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Christian History Home > 1986 > Issue 9 > Christians against Nazis: the German Confessing Church


Christians against Nazis: the German Confessing Church
Leonore Siegele-Wenschkewitz | posted 1/01/1986 12:00AM

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Bonhoeffer, however, continued his academic work; he kept up his links with the Confessing Church and also joined the political resistance movement. In 1942, through Bishop Bell, he unsuccessfully attempted to pass information to the British government about the German resistance movement. He was arrested in April 1943 for his involvement in smuggling Jews into Switzerland and was hanged by the Nazis in the last days of the war.

Dietrich Bonhoeffer collected his experiences as a Christian in Nazi Germany and reflected on them in the light of the Christian gospel. His thought and example continue to exert a wide influence in both Christian and secular circles through his writings. His prison letters, written during the last two years of his life, are perhaps the best-known of his works. He called for mature, credible Christian faith to be lived out in an increasingly secular, irreligious world. He struggled with the problem of how the biblical message of liberation and redemption can be announced to a world which has 'come of age'. The church does not live for itself- it is the church of Jesus Christ for others. He firmly believed that the good news of Jesus Christ breaks through denominational and national barriers.

Bonhoeffer himself was a pioneer of the ecumenical movement and experienced it at first hand. He deserves much of the credit for the fact that after 1945, in spite of all that the nations of Europe had suffered at the hands of the Germans, churches in other countries sought fellowship with the German churches and showed a renewed desire to co-operate with them.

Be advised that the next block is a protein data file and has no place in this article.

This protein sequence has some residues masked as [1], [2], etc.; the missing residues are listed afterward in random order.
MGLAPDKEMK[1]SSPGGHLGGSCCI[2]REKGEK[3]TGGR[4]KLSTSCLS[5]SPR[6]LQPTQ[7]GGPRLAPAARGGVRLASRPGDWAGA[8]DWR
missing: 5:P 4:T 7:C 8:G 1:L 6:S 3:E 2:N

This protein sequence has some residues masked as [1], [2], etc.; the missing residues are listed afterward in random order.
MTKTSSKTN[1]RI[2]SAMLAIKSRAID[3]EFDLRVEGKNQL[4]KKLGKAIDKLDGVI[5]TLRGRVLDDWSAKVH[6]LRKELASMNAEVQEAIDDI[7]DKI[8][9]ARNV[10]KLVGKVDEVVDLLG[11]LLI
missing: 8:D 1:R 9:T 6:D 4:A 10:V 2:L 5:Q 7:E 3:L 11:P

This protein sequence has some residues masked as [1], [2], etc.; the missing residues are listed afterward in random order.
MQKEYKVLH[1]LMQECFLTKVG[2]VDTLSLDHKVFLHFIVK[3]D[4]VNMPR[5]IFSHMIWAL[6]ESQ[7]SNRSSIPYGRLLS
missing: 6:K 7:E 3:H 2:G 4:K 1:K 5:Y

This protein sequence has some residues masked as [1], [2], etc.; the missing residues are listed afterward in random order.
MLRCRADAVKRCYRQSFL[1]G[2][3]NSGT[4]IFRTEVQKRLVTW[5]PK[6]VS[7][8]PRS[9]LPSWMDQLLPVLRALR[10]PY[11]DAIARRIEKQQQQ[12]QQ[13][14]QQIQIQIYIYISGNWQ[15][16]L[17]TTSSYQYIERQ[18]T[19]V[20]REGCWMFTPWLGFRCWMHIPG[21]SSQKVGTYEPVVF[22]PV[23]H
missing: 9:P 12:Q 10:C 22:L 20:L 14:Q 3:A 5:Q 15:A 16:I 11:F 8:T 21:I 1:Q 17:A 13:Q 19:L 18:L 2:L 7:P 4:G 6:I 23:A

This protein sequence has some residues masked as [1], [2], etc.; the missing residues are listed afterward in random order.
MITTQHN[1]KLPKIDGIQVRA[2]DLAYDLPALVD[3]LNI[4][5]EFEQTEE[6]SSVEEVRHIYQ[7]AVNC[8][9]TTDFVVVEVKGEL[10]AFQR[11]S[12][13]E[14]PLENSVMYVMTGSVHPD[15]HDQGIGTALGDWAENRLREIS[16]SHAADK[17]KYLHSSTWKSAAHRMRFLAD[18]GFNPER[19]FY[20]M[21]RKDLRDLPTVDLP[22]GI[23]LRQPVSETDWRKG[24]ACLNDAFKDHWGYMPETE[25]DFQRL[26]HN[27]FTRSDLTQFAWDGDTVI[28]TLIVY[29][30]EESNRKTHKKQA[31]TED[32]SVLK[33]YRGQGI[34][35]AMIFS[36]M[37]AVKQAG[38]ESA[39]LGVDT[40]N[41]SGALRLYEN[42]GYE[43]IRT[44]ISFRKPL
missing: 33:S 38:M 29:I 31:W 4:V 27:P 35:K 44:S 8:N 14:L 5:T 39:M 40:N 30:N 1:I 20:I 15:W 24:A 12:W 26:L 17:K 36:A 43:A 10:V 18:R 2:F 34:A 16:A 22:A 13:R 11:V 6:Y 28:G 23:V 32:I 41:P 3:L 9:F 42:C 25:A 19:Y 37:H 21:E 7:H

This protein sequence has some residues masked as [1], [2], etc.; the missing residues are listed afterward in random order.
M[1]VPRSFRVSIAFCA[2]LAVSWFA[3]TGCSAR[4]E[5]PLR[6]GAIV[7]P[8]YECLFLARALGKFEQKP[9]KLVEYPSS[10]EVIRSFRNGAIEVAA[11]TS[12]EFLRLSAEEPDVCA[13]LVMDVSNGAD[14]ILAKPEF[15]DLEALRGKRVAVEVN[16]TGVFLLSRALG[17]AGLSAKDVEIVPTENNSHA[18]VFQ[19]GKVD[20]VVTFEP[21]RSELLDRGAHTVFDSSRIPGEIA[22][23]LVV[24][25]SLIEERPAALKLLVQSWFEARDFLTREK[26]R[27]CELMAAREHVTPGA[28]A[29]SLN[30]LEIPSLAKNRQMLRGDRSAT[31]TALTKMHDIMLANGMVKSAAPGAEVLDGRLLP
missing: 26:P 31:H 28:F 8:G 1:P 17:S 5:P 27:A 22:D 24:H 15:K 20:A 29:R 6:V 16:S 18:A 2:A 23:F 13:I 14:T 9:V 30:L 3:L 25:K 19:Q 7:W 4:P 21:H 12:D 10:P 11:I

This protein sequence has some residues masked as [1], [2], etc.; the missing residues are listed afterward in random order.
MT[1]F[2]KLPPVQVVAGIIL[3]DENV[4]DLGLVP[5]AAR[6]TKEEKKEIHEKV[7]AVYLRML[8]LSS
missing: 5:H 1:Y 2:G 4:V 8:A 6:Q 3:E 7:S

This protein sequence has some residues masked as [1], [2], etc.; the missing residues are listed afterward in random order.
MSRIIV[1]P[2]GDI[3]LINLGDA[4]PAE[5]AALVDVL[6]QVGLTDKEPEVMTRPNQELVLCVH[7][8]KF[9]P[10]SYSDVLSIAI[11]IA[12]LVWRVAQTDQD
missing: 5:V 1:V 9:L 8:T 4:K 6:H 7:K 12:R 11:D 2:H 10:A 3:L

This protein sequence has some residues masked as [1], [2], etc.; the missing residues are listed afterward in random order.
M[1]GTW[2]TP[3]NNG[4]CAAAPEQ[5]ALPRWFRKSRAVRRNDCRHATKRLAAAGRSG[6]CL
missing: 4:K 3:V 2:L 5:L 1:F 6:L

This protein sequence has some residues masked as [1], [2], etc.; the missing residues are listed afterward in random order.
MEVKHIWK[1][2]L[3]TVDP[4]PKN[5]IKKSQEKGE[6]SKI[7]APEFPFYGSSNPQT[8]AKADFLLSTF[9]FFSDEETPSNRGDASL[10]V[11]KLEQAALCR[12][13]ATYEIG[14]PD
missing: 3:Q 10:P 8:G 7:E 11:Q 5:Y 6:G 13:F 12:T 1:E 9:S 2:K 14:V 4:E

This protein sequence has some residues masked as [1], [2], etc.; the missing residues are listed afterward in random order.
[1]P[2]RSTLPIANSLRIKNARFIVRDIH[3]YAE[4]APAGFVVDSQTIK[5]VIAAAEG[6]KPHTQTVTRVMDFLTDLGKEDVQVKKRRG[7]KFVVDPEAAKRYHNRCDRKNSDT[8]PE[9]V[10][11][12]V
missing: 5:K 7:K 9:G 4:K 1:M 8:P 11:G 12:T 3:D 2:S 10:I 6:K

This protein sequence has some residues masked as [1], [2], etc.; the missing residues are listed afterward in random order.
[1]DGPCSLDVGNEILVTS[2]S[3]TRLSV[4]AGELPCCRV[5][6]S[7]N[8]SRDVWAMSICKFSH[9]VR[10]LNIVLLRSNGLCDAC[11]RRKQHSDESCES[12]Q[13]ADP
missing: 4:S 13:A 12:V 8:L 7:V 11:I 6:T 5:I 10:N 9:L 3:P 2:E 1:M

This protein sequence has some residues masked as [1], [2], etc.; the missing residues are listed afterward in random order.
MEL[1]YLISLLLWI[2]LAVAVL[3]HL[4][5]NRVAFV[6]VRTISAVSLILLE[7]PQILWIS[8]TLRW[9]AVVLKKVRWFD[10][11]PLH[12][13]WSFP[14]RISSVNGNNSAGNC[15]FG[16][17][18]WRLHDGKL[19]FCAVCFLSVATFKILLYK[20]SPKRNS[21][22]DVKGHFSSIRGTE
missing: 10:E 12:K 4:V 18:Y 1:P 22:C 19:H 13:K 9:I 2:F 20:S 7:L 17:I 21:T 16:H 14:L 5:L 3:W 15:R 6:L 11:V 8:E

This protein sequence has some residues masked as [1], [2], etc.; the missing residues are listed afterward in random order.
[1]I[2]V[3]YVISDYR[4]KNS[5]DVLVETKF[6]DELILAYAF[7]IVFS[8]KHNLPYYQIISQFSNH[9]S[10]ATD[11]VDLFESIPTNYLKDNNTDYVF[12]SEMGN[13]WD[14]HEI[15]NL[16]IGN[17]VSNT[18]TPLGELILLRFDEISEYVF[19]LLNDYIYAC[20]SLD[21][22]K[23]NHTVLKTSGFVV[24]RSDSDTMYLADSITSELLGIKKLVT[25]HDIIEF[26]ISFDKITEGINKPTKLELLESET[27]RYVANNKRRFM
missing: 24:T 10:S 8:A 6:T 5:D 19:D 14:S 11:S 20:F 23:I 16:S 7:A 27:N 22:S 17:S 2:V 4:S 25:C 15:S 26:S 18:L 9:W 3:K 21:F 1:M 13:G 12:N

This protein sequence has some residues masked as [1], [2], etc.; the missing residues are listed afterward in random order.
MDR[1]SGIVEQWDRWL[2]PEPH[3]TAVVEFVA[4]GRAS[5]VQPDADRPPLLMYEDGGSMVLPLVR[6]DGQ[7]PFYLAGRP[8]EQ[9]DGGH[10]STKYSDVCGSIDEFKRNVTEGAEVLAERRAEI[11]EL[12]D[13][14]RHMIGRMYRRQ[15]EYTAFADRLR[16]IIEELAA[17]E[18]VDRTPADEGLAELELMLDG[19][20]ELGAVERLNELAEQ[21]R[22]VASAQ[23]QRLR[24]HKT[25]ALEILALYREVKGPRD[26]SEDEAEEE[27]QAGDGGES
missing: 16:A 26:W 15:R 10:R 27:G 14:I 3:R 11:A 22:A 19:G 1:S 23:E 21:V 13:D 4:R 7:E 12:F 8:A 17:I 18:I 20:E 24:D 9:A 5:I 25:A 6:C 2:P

The 'Jewish question'

Bonhoeffer was one of the first Christians in the Confessing Church to recognize clearly the significance of the 'Jewish question' in Nazi Germany. As early as spring 1933 he pointed out that the Jews were becoming victims of the state's policies - but his was a lone voice. He saw that the age-old policy of confrontation, which Christians had practised towards the Jews from the Church Fathers through to Luther and later, had made Christians in Germany passive, blind and indifferent to the fate of the Jews.

Bonhoeffer wanted to awaken the church to the fact that a monstrous injustice was being done to the Jews, and that the place of Christians was alongside their persecuted Jewish brothers. He challenged Christians to regard the Jews as the 'neighbour fallen among thieves', as in Jesus' parable of the Good Samaritan. He saw that the Jewish Bible, the Old Testament, is part of the Christian Bible too; that Christians and Jews believe in the same God; that the Bible concept of'the people of God' refers to both. But he could not persuade the Confessing Church to make a public statement on behalf of the Jews. As the Second World War progressed, the growing persecution of the Confessing Church by the Nazi authorities crippled the church's ability to help others.

Many church agencies engaged in vigorous protest against the so-called 'euthanasia measures' by which those considered 'unfit to live' were exterminated. In 1939-40, after the outbreak of war, hundreds of thousands of mentally ill, old, mentally and physically handicapped people were murdered by the Nazis. On this issue the church spoke out clearly. But on the 'Jewish question', only a few shared Bonhoeffer's insights and opinions. Only a few were able to put behind them the institutionalized anti-semitism of the Christian church. Only a few spoke up for the Jews who were deprived of their rights, humiliated, stripped of human dignity, driven out of Germany and eventually killed in their millions in the holocaust of the gas chambers.




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